NIOSHTIC-2 Publications Search

Pulmonary pathogenicity of ambient particulate dust from Iraq military fields.

Fix NR; Pack DL; Battelli LA; Barger MW; Kenyon AJ; Meighan TG; Lewis JA; Jackson DA; Castranova V; Leonard SS
Toxicologist 2012 Mar; 126(Suppl 1):155
The pathological response in relation to physical/chemical and morphological properties of ambient particulates from Iraq has become an area of great interest. This study investigated the role of metal contaminants present in ambient dust in the induction of pulmonary injury and examined the potential pulmonary risks from exposure to Iraqi particulate matter. Adult male Sprague-Dawley [Hla(SD) CVF] rats were dosed via intratracheal instillation (IT) with phosphate buffered saline (PBS) as control, ambient dust collected from Camp Victory, Iraq (CV), or NIST SRM1649b U.S. urban particulate matter suspended in PBS at doses of 2.5, 5, or 10 mg/kg/body weight. Responses were then examined at 60, 120, and 150 days post IT. Blood collection via cardiac puncture and bronchoalveolar lavage (BAL) were performed. Measurement of lactate dehydrogenase (LDH), albumin, TNF-alpha, and cell differentials were conducted to access lung damage and inflammation. Differences in lung cell proliferation were examined via BrdU assay. Histopathological analysis was investigated using Mason's Trichrome, Alcian Blue PAS, and H & E grading. The results from the LDH, albumin, and TNF-alpha showed no significant differences from control in all exposures. However, a significant difference was found in macrophage and neutrophil response in NIST (10mg/kg) at 150 days and CV (10 mg/kg) at all exposures compared to control. CV (5 mg/kg) dose also showed a significant difference in macrophages and neutrophil response at the 150 day time point compared to control. Our results indicate that a high dose of CV and NIST can induce pulmonary inflammation, but to a lesser degree than a highly fibrogenic particle (Min-U-Sil) at the same time point and concentration as determined by a previous study. Opinions, interpretations, conclusions, and recommendations are those of the authors and are not necessarily endorsed by the US Army or NIOSH.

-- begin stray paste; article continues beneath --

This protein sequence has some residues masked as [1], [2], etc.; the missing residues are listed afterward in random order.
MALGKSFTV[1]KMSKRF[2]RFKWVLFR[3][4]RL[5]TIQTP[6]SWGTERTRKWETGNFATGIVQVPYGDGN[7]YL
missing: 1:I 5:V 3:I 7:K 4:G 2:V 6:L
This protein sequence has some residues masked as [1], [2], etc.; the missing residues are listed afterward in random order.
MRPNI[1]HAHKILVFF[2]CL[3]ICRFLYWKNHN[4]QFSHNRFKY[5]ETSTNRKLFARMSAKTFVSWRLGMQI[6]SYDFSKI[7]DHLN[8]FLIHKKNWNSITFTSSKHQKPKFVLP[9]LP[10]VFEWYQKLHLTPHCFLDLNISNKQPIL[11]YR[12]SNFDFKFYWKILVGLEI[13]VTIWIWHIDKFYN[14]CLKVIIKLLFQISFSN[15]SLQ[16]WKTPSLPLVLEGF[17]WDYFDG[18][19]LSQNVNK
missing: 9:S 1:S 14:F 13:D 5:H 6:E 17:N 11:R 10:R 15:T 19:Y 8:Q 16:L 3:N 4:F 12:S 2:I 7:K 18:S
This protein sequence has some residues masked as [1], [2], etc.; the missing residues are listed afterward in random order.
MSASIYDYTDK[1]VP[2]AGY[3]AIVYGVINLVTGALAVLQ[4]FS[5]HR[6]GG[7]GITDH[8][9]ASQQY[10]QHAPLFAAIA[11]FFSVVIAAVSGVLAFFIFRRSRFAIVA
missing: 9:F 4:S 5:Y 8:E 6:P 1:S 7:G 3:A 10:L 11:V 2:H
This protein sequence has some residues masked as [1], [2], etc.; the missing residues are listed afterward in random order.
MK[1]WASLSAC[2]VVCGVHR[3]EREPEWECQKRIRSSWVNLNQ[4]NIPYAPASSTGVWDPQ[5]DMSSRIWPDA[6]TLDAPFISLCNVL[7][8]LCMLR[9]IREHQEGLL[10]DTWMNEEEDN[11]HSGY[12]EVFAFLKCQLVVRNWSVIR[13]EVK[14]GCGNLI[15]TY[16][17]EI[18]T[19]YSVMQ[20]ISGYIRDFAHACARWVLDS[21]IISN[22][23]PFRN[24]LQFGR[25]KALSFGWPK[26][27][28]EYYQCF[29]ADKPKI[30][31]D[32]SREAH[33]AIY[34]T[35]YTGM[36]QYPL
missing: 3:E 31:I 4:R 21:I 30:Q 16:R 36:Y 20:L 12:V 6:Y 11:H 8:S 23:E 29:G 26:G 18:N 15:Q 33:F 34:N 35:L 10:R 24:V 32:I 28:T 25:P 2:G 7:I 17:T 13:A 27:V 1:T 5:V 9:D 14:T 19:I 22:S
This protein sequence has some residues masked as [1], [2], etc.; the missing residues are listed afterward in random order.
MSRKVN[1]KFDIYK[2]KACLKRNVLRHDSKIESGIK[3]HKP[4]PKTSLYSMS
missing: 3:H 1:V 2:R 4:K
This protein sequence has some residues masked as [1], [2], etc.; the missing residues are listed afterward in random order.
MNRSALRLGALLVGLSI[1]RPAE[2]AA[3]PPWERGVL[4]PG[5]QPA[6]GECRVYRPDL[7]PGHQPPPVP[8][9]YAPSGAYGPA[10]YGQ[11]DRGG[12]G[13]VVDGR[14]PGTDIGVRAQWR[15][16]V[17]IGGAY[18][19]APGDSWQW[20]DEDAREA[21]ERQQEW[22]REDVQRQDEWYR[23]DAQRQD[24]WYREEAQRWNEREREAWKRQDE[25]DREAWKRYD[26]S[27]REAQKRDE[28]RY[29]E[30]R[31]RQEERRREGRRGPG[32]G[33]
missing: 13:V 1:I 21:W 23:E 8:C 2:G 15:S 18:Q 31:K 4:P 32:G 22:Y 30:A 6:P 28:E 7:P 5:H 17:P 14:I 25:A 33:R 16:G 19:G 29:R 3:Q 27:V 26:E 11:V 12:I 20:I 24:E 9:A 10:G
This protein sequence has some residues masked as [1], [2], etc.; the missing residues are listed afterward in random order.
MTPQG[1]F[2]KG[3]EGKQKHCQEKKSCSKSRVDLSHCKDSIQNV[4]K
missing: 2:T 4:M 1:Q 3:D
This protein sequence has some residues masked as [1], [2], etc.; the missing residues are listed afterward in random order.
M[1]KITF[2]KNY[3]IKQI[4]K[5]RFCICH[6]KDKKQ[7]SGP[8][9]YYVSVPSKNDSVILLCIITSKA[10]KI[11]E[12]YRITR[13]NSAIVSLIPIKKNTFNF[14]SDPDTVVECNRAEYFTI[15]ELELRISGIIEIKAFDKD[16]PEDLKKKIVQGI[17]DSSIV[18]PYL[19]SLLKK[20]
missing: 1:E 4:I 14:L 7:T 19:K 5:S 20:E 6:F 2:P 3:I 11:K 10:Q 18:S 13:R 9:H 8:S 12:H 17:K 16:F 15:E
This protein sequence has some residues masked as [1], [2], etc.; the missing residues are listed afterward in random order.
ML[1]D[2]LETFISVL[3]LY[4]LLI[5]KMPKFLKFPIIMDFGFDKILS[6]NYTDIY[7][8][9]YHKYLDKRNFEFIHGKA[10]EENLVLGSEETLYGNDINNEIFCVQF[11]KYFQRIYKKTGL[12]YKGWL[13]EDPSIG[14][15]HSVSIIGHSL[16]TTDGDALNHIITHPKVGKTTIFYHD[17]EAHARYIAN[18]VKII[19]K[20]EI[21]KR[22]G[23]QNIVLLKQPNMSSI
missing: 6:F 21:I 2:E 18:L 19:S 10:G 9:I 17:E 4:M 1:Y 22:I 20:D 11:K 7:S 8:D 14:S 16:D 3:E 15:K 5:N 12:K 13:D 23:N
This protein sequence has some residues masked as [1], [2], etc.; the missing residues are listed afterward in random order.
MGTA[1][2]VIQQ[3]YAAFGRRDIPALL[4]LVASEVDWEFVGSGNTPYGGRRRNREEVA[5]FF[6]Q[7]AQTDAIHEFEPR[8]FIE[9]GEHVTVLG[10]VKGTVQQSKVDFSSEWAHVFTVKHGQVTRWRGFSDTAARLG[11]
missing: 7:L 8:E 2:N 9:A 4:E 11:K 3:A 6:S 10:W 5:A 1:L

Respiratory-system-disorders; Respirable-dust; Military-personnel; Dusts; Dust-exposure; Dust-particles; Airborne-dusts; Airborne-particles; Pathogenicity; Air-contamination; Metal-dusts; Metallic-dusts; Particulate-dust; Particulates; Environmental-exposure; Risk-analysis; Pulmonary-function; Pulmonary-system; Laboratory-animals; Laboratory-testing; Lung-cells; Bioassays; Dose-response; Immune-reaction
Publication Date
Document Type
Fiscal Year
Identifying No.
NIOSH Division
Source Name
The Toxicologist. Society of Toxicology 51st Annual Meeting and ToxExpo, March 11-15, 2012, San Francisco, California
Page last reviewed: March 25, 2022
Content source: National Institute for Occupational Safety and Health Education and Information Division